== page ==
One of the most disturbing and concerning problems for both veterans and U.S. soldiers awaiting deployment is suicide. There are records of suicide rates within the U.S. Army increasing significantly when compared to the general population of the United States.
This is particularly true with soldiers who have participated in Operation Iraqi Freedom, as these individuals are often diagnosed with psychiatric morbidity.
The study was carried out by researchers from Harvard Medical School, the Uniformed Services University of Health Services and the University of California-San Diego. It was published in the Journal of the Medical Association Psychiatry and it reviews active and inactive military personnel to establish feasible causes of suicide to subsequently promote its prevention.
Why soldiers kill themselves
The accounted period of the suicide attempt was set between 2004 and 2009. The soldiers were reviewed through one-on-one conversations where the risk factors leading to committing suicide were evaluated. The method and time of the suicide were also taken into account along with the sociodemographic and mental health status of the participant.
163,178 soldiers were examined where 9,650 had been known to have attempted suicide. 86 percent of the participants were male and 68 percent were less than 30-years-old. The study revealed that an astounding 40 percent of the soldiers that have attempted suicide have not been deployed, whereas 29 percent of suicidal soldiers have been previously deployed and 10 percent are currently in deployment.
The results showed that women had an increased risk of suicide attempts when compared to men. Also, the presence of a mental health disorder proved to be one of the leading factors that could be linked to suicide attempts.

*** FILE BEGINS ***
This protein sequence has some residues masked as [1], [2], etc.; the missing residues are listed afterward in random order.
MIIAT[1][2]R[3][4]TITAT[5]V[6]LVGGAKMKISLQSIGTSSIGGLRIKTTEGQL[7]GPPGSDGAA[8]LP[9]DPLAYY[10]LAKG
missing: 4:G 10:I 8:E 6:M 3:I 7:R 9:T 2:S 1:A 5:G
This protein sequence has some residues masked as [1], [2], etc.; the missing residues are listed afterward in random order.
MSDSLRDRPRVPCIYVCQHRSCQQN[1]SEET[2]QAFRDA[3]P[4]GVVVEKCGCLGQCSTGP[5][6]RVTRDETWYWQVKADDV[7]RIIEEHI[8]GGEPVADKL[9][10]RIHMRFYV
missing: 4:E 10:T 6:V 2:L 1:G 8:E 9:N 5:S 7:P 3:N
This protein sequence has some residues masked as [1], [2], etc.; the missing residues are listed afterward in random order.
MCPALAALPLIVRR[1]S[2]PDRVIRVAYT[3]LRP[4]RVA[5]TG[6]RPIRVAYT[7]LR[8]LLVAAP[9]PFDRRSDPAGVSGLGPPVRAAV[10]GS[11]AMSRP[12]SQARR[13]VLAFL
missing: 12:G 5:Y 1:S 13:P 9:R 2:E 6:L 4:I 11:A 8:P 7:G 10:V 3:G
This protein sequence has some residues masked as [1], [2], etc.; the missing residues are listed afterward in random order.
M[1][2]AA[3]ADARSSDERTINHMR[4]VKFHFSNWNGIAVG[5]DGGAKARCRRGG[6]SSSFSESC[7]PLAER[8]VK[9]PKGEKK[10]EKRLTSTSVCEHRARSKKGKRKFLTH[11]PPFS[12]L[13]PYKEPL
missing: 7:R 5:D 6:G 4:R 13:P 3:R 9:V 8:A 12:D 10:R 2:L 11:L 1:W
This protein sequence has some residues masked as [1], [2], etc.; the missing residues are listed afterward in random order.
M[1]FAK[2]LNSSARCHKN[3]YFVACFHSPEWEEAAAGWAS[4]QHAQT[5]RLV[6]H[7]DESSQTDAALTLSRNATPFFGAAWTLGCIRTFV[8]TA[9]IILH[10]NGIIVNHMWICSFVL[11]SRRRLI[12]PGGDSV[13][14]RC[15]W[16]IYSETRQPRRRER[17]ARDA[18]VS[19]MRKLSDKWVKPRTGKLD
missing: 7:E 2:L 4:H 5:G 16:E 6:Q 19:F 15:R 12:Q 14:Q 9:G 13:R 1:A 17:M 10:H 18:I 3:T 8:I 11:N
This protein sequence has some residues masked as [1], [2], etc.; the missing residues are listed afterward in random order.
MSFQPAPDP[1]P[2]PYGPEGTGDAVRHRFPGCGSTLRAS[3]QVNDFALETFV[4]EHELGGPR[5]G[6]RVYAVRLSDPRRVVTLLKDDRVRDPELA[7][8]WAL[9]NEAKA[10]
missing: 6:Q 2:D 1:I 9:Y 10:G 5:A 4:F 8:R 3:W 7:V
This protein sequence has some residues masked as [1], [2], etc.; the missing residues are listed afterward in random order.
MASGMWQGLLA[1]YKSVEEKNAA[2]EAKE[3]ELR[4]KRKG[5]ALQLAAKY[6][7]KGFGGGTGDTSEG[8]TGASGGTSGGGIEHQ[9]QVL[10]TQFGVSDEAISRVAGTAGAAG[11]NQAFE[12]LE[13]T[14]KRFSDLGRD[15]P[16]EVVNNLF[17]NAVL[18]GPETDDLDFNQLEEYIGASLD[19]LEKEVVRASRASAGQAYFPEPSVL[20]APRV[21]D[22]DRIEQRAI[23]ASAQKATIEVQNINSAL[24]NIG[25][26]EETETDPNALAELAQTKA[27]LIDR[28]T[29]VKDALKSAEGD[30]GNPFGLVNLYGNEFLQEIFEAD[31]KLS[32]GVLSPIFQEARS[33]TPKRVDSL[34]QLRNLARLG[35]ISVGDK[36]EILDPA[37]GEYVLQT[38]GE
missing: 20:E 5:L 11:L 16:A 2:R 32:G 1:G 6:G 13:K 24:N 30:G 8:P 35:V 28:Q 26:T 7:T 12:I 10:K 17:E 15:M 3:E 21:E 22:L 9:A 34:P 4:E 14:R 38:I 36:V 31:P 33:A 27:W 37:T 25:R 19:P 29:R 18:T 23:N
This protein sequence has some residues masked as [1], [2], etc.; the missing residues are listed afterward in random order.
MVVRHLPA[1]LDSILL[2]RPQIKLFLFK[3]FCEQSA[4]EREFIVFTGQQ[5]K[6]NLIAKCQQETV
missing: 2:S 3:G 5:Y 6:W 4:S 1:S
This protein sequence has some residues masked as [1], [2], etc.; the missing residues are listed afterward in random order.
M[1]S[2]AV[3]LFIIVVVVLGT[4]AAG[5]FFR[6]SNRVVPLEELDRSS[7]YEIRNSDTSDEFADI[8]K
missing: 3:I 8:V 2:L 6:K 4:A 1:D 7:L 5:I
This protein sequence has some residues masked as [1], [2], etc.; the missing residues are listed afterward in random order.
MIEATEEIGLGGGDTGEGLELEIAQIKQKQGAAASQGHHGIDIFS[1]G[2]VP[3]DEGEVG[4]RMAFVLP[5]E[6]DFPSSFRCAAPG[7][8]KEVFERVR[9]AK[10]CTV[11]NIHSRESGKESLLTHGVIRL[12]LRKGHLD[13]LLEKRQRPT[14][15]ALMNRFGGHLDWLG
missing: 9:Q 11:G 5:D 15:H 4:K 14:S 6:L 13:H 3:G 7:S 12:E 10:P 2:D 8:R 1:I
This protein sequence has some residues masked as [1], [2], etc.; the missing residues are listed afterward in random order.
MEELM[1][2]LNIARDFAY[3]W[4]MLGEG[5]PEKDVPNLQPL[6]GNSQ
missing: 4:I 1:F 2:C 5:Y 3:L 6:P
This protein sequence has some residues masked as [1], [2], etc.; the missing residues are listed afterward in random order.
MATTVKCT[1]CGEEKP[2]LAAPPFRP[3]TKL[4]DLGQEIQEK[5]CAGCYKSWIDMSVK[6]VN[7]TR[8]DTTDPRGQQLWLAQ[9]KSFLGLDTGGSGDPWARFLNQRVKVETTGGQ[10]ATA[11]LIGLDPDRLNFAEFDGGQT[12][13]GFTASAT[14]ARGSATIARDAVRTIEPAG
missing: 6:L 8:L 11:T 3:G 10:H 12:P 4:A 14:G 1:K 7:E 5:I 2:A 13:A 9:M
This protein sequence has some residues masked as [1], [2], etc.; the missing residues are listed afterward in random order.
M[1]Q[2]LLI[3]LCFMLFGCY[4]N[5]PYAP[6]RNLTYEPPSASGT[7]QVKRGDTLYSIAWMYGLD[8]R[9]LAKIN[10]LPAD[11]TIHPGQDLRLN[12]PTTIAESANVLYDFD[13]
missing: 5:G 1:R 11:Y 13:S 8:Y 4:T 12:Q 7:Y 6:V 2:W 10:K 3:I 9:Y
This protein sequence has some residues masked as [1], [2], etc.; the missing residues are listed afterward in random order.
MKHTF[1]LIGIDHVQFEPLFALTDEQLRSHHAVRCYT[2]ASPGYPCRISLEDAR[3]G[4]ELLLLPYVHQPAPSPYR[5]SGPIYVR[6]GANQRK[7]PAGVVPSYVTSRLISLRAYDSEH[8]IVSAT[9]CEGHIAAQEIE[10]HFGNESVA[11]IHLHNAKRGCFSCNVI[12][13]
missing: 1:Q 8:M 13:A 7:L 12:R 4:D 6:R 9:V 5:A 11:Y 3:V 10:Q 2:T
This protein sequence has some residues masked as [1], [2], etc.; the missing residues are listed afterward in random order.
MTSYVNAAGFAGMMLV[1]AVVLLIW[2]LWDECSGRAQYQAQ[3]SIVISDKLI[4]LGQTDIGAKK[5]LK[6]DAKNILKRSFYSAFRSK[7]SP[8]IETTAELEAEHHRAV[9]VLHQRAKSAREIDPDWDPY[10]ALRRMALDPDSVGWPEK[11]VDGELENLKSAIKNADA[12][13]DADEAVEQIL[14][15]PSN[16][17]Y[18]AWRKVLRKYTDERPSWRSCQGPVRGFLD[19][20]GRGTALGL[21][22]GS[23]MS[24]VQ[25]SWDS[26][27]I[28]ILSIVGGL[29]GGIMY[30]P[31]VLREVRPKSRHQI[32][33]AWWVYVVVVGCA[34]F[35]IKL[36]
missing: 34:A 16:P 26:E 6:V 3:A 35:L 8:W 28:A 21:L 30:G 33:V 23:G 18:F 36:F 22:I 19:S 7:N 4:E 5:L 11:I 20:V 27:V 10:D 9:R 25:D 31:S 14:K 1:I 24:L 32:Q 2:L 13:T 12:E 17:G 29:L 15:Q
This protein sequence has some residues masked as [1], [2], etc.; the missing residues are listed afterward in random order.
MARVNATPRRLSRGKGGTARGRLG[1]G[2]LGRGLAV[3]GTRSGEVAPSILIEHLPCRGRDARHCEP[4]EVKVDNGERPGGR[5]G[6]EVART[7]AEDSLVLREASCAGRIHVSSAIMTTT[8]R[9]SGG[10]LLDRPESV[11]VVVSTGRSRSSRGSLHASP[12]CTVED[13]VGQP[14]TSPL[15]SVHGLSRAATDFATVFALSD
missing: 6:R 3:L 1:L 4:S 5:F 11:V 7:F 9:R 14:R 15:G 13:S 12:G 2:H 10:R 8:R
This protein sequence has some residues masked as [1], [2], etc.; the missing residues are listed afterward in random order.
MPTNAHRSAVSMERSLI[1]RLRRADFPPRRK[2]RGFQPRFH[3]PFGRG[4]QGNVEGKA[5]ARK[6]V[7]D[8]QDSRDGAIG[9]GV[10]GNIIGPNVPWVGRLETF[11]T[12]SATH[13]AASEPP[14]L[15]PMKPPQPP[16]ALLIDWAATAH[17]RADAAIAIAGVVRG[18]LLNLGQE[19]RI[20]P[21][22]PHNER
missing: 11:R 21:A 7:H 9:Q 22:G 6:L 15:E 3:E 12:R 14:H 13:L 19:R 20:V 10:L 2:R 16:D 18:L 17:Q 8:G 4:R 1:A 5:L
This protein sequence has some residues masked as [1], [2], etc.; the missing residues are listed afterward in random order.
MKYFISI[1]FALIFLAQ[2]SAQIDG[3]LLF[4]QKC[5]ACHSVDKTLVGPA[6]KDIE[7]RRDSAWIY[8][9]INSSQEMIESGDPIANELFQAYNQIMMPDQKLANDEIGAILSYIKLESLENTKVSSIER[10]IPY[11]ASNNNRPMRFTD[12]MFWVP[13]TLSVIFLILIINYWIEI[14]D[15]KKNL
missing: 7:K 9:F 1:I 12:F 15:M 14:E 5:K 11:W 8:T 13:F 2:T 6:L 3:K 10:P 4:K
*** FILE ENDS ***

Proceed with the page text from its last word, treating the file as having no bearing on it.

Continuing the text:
A frequent time period when the soldier would attempt suicide seemed to be six months into deployment. This is the time when most soldiers are visiting home, which is a very hard transition for an unprepared person’s psyche. It was also stated that having verifiable data regarding suicides is not easy since most civilian suicide attempts records are poorly documented.
Who’s at risk?
Out of the surveyed soldiers, the ones who were at most risk were the younger soldiers that are early in their career. Many cases of post-traumatic stress disorder, substance abuse and depression were noted by researchers in those that have attempted suicide. Many had attempted to end their lives with a firearm while others tried to use drugs and other methods.
It was not possible to discern the exact reason why suicide attempts seem to be more frequent when the soldier has not yet undergone deployment.
“In the U.S. there are more suicide attempts each year than there are first heart attacks. So suicide and suicide attempts are important to target with interventions,” commented Dr. Robert Ursano from the Uniformed Services University of the Health Sciences.
It was suggested by clinical psychologist Dr. David Rudd that to deal with impending suicide rates in newer recruits, better screening procedures have to take place at the time of enlisting. He pointed out that officials must work toward identifying military personnel who may not be able to cope with the stressors present in a military-related career.